A safe and effective malaria vaccine is high on the wish list of most people concerned with global health. Results published on December 26 in PLOS Pathogens suggest how a leading vaccine candidate could be vastly improved.
The study, led by Sheetij Dutta, from the Walter Reed Army Institute ... Read More
Researchers used a retrovirus to regenerate neurons after a brain injury and in Alzheimer’s models. The method may lead to therapies for an array of neurological disorders.
Gong Chen, a professor of biology, the Verne M. Willaman Chair in Life Sciences at Penn State, and the leader of the res... Read More
The pine-wood nematode is a major pest in the forests of China. The worm, which causes pine-wilt disease, has killed more than 50 million trees and resulted in economic losses of US$22 billion since 1982.
But now, after a study lasting almost a decade, a team of Chinese ecologists has made a ... Read More
Given a choice between dengue fever or another mosquito-borne disease called chikungunya fever, choose dengue every time. Neither has an available vaccine or treatment, but chikungunya (pronounced chik-un-GUHN-ya) is far more severe – it literally means “that which bends up” because patients are... Read More
Cells in complex organisms sometimes respond to pressure and stress by growing in a preferred direction. The phenomenon, called mechanotaxis, helps create multicellular structures such as our organs.
Now a common soil bacterium has been found to change its growth pattern in response to distur... Read More
Numerous scientific studies have concluded that two common bacteria that cause colds, ear infections, strep throat and more serious infections cannot live for long outside the human body. So conventional wisdom has long held that these bacteria won’t linger on inanimate objects like furniture, ... Read More
Wishing every single microbial enthusiast and their families the merriest of microbial holidays! And how better than with bioluminescent ornaments on a Luxmas Tree! Read More
Here's to Microbes Near and Far (to the tune of Hark the Herald Angels Sing) - Happy Holidays from the American Society for Microbiology Read More
Virulent, drug-resistant forms of E. coli that have recently spread around the world emerged from a single strain of the bacteria, not many different strains, as has been widely believed.
The strain—which causes millions of urinary, kidney and bloodstream infections a year—could have a far gr... Read More
Ask someone what the term ‘fungus’ brings to mind, and chances are it will be an image of something that smells or looks disgusting. Ask David Perlin, executive director of the Public Health Research Institute at Rutgers New Jersey Medical School, and the response will be far more somber – becau... Read More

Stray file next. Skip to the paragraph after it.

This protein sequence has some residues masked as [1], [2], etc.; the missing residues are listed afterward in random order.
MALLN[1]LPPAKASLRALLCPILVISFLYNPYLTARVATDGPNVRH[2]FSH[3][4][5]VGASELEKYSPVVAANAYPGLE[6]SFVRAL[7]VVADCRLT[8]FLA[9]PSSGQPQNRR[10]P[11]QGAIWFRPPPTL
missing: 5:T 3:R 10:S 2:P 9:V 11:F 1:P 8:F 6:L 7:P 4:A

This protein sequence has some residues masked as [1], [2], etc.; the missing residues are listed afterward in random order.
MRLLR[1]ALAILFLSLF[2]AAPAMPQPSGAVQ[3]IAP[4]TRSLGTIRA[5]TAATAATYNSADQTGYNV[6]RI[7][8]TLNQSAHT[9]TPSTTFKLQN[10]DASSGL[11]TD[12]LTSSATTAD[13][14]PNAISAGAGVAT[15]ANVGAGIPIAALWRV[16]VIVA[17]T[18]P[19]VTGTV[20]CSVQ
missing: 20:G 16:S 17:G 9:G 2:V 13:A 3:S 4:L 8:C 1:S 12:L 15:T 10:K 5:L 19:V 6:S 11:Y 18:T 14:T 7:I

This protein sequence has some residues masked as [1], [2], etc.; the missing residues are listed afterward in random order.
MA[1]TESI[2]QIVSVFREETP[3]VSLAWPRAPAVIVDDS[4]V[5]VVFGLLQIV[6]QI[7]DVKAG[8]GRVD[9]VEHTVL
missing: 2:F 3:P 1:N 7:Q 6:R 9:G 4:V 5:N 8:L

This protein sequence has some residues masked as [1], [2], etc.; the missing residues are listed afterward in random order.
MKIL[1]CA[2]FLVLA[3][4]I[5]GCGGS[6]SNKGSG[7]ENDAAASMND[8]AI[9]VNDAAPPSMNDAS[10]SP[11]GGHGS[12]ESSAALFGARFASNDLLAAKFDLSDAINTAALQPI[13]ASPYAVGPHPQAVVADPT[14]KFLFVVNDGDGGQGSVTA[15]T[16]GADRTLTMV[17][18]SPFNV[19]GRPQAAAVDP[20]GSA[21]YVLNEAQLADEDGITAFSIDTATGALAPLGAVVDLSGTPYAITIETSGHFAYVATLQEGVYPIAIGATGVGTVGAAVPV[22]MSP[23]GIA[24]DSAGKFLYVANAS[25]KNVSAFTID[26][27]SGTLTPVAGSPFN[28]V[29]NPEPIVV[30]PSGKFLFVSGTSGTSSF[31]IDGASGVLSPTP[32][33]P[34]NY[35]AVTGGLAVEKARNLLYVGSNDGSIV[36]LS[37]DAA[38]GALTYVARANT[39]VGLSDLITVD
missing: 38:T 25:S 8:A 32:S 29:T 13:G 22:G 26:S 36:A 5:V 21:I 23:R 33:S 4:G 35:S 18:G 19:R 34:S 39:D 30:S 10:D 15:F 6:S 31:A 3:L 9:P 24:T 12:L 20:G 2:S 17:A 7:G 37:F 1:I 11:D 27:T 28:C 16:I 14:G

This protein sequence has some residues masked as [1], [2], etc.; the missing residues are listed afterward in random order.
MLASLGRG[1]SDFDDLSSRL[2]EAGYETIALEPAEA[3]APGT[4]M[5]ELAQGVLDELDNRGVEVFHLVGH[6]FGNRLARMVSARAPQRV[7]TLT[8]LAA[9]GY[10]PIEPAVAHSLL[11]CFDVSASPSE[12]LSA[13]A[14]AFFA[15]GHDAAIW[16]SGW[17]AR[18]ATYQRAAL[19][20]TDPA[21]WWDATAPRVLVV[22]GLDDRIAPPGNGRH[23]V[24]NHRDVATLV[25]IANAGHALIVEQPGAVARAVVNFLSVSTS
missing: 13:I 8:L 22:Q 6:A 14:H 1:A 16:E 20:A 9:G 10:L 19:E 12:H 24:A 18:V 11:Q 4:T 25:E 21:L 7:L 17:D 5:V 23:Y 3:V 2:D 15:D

This smiling Frosty is no ordinary snowman—he's made entirely of mold.
The living artwork is the creation of Stephanie Mounaud, an infectious disease researcher at the J. Craig Venter Institute (JCVI) in Rockville, Maryland.
For the last several Christmases, Mounaud has used the different ... Read More
Scientists have taken an important step towards new malaria treatments by identifying a way to stop malaria parasites from multiplying.
In a study published in Nature Chemistry, they show that blocking the activity of an enzyme called NMT in the most common malaria parasite prevents mice from... Read More
The benefits and risks of "gain-of-function" research into highly pathogenic microbes with pandemic potential must be evaluated, scientists say. A group of over 50 researchers has called on the European Commission to hold a scientific briefing on research that involves engineering microbes to m... Read More
This episode: Engineered bacteria could help capture CO2 and convert it into a solid form for storage!
(7.3 MB, 8 minutes)
E. coli engineered to produce the enzyme carbonic anhydrase, which converts carbon dioxide to bicarbonate and then to calcium carbonate,... Read More
When considering the behavior of bacteria, the word "social" doesn't often come to mind.
Yet some bacteria are quite social, chief among them Myxococcus xanthus, a soil-dwelling bacterium that organizes itself into multi-cellular, three-dimensional structures made up of thousands of cells tha... Read More
When Charlie Schneider came back one day in June after being out fishing near his Tilghman Island home, he noticed he was getting chills. His left ankle itched and got worse and worse through the evening. It eventually started to throb a bit, and he couldn't sleep. At 2 a.m., he asked his wife t... Read More
DNA is important stuff. It’s present in all living organisms on the planet (or ‘almost all’ if you wish to remain friends with virologists) and contains the information required to produce and organise the proteins within a cell. If the DNA is damaged, the cell will very quickly find itself in d... Read More
How is your microbiology improving the world? Show us in a short video and you could win big!
ASM is asking our members to create a 30-90 second video that illustrates the impact of their science on the world. Members both in the U.S. and around the world can participate! Explore the them... Read More
TB-causing bacteria appear to mask their identity to avoid recognition by infection-killing cells in the upper airways. The bacteria call up more permissive white blood cells in the deeper regions of the lungs and hitch a ride inside them to get into the host’s body.
These findings are report... Read More